A Tribal Photo Journey in Ethiopia with my Leica M10 by John R. Milton

A Tribal Photo Journey in Ethiopia with my Leica M10

by John R. Milton – See John’s last controversial post HERE

This month I decided to embark upon a tribal journey thru Ethiopia to play around some more with my Leica M10. From the modern-day clans of rural Addis Ababa to the enigmatic tribes along the South Sudan border which to this day have had minimal impact from western civilization. This won’t last long though as I saw plenty of modernization encroaching into their territory (Chinese sugar factories and Turkish cotton plantations). This is one of the few areas left on earth where you can visit so many diverse tribes in their rawest / truest form before globalization gobbles them up.

Next up I am traveling in 10 days to the Colombian cocaine jungle labs with the local rebels. Hopefully they won’t hold my M10 for ransom! Perhaps I should cover the red dot 😉


  1. I read all of the comments to date. The only people offended here are those who want to be offended, who look to be offended each and every day of their life. The only sad commentary here is the self-righteous attitude of armchair “photographers” and high-minded moralists.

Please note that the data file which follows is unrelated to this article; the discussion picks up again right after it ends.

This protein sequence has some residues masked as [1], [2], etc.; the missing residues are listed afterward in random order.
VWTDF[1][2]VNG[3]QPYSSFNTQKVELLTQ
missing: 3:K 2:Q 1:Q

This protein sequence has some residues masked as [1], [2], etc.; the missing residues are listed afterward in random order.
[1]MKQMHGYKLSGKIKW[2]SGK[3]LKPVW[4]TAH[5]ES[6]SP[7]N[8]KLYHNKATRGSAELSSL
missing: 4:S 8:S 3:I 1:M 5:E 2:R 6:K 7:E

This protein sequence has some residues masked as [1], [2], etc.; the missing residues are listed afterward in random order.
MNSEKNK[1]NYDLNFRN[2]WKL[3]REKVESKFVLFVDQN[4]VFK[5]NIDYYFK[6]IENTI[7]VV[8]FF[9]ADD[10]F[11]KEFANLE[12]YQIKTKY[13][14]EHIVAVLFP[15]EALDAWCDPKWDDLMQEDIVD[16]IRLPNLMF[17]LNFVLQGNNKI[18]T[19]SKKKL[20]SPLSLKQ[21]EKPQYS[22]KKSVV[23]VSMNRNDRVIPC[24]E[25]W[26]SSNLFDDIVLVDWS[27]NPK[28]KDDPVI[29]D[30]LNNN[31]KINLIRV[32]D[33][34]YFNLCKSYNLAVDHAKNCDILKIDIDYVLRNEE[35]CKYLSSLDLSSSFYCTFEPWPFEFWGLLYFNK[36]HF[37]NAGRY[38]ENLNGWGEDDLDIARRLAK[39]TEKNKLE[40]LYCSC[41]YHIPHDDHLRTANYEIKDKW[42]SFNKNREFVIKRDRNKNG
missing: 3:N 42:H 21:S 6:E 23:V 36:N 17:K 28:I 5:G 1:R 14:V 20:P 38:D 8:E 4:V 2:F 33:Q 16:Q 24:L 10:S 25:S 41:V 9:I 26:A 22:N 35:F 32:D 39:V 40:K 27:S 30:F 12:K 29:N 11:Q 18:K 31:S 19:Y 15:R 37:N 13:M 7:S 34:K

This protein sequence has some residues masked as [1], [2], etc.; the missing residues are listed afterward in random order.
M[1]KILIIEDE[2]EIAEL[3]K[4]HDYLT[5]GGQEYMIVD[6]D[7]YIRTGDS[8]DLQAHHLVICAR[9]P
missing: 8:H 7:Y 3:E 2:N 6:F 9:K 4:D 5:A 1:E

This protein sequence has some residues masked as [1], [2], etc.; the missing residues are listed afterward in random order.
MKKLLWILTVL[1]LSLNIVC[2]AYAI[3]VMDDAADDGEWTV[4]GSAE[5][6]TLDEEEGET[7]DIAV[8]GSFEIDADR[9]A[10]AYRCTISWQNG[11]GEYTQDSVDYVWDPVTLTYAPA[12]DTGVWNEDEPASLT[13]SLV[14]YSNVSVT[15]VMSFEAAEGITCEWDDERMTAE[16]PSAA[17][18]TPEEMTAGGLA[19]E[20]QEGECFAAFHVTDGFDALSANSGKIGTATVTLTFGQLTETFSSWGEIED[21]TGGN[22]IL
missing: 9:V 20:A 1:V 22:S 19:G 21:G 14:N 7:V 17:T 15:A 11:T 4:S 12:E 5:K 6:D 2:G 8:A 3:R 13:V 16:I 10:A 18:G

I thank John Milton for his images! Yes, they make me reflect upon the differences between people and civilizations in this world, and that is wonderful. But I’m not offended. Life is too short to take offence from anything that does not fit one’s limited view of reality.

    • Well spoken James. Completely agree! I’m looking forward to images from John’s Columbia adventure, and hope that he is safe in his adventure.